1035º is pretty feeble compared to London X Ales of the time, which were still over 1050º. I’ve based the FG on the 1897 version, where for once the brewing log actually recorded it. The degree of attenuation is pretty high, though that does reflect the few FGs that appear in the logs.
The base malt was split 50-50 between English and Indian. Unfortunately, this particular log doesn’t list the costs so I can’t compare the price of the two malts. I’d expect the Indian to be cheaper. The small quantity of malt extract I assume was for extra diastatic power, as it came in the form of EDME.
New to the party are the three sugars. Interesting that they’ve moved away from invert sugar to simple glucose. Though, as we’ll see, some of their other beers did still include numbered inverts.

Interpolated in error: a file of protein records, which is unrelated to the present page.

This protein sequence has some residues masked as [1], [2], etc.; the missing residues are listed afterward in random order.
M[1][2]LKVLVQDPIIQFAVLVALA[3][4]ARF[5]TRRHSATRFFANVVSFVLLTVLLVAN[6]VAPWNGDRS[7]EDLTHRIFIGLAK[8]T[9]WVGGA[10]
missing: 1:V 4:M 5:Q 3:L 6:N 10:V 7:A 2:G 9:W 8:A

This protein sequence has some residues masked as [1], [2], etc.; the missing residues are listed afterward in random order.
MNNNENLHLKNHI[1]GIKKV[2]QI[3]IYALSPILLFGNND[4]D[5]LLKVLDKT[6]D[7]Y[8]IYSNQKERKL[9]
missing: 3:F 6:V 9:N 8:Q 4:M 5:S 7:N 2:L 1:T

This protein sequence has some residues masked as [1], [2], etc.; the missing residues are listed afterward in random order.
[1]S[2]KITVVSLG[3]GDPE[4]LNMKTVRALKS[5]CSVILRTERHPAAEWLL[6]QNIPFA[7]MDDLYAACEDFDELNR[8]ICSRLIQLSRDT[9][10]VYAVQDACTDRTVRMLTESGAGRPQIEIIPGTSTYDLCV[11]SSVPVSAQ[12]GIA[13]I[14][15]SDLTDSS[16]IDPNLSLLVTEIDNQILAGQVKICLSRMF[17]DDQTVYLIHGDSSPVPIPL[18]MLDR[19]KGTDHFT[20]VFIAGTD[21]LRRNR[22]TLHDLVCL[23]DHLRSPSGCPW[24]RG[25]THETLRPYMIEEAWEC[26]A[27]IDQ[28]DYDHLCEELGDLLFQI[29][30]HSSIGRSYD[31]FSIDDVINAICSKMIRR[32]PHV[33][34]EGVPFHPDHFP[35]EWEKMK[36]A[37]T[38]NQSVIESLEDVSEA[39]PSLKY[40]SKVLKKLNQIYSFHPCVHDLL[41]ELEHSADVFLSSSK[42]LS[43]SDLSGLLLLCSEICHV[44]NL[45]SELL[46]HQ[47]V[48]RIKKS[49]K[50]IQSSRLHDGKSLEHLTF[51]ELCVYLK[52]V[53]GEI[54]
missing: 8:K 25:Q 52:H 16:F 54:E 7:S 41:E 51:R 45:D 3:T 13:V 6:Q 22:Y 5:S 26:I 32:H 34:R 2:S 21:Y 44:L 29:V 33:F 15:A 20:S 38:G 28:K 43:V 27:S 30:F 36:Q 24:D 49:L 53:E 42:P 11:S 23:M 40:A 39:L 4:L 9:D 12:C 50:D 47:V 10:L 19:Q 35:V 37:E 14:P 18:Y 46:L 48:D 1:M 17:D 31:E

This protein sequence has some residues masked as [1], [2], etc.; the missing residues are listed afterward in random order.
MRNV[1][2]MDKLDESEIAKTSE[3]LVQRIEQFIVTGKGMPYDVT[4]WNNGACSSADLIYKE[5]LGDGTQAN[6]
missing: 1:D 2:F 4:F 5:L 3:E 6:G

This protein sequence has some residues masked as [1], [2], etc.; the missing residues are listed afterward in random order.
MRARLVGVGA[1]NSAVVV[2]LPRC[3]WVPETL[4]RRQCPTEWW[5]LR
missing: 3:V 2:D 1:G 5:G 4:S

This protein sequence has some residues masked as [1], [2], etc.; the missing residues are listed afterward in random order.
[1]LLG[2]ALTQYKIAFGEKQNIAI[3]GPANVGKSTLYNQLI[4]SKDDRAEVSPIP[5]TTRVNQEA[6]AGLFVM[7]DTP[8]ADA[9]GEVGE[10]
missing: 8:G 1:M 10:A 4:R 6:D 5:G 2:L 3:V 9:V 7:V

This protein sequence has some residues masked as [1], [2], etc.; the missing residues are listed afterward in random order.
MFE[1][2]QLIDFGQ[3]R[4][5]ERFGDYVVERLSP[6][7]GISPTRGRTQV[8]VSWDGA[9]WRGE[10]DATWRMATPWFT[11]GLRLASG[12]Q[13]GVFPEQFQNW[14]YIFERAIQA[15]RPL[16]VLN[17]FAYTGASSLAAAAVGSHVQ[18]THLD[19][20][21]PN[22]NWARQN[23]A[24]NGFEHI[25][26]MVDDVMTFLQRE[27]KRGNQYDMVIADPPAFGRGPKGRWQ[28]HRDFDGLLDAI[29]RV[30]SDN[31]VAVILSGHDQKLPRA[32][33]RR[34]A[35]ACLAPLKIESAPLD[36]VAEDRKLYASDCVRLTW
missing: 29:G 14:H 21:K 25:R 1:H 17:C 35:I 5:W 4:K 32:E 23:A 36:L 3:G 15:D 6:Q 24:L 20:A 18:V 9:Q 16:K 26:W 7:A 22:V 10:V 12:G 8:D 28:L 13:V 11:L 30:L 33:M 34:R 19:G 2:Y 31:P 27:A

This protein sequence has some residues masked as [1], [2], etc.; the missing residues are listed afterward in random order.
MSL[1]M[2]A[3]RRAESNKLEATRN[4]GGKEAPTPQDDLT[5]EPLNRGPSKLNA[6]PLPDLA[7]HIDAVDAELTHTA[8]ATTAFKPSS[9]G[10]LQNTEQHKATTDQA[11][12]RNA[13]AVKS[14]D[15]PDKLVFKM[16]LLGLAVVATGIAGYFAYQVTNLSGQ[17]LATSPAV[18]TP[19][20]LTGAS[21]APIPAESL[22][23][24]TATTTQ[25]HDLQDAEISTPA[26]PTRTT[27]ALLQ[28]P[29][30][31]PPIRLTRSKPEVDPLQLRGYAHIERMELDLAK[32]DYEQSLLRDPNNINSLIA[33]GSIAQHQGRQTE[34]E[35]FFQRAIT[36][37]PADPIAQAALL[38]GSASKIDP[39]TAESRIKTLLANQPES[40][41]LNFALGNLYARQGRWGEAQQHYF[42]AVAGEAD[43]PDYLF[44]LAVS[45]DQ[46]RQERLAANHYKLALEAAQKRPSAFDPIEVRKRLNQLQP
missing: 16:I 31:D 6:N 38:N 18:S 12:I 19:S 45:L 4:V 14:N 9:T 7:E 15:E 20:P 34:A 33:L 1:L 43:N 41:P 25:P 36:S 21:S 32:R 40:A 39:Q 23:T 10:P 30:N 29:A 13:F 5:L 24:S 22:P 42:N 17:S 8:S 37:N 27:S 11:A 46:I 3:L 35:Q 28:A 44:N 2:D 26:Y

The hops were a combination of Oregon, Poperinge and English, sadly with no mention of the harvest year.
|1914 Hancock X|
|pale malt||6.25 lb||84.40%|
|malt extract||0.125 lb||1.69%|
|caramel 1000 SRM||0.03 lb||0.41%|
|Cluster 90 mins||0.50 oz|
|Strisselspalt 60 mins||0.50 oz|
|Fuggles 30 mins||0.50 oz|
|Mash at||152º F|
|Sparge at||170º F|
|Boil time||90 minutes|
|pitching temp||60º F|
|Yeast||White Labs WLP099 Super High Gravity|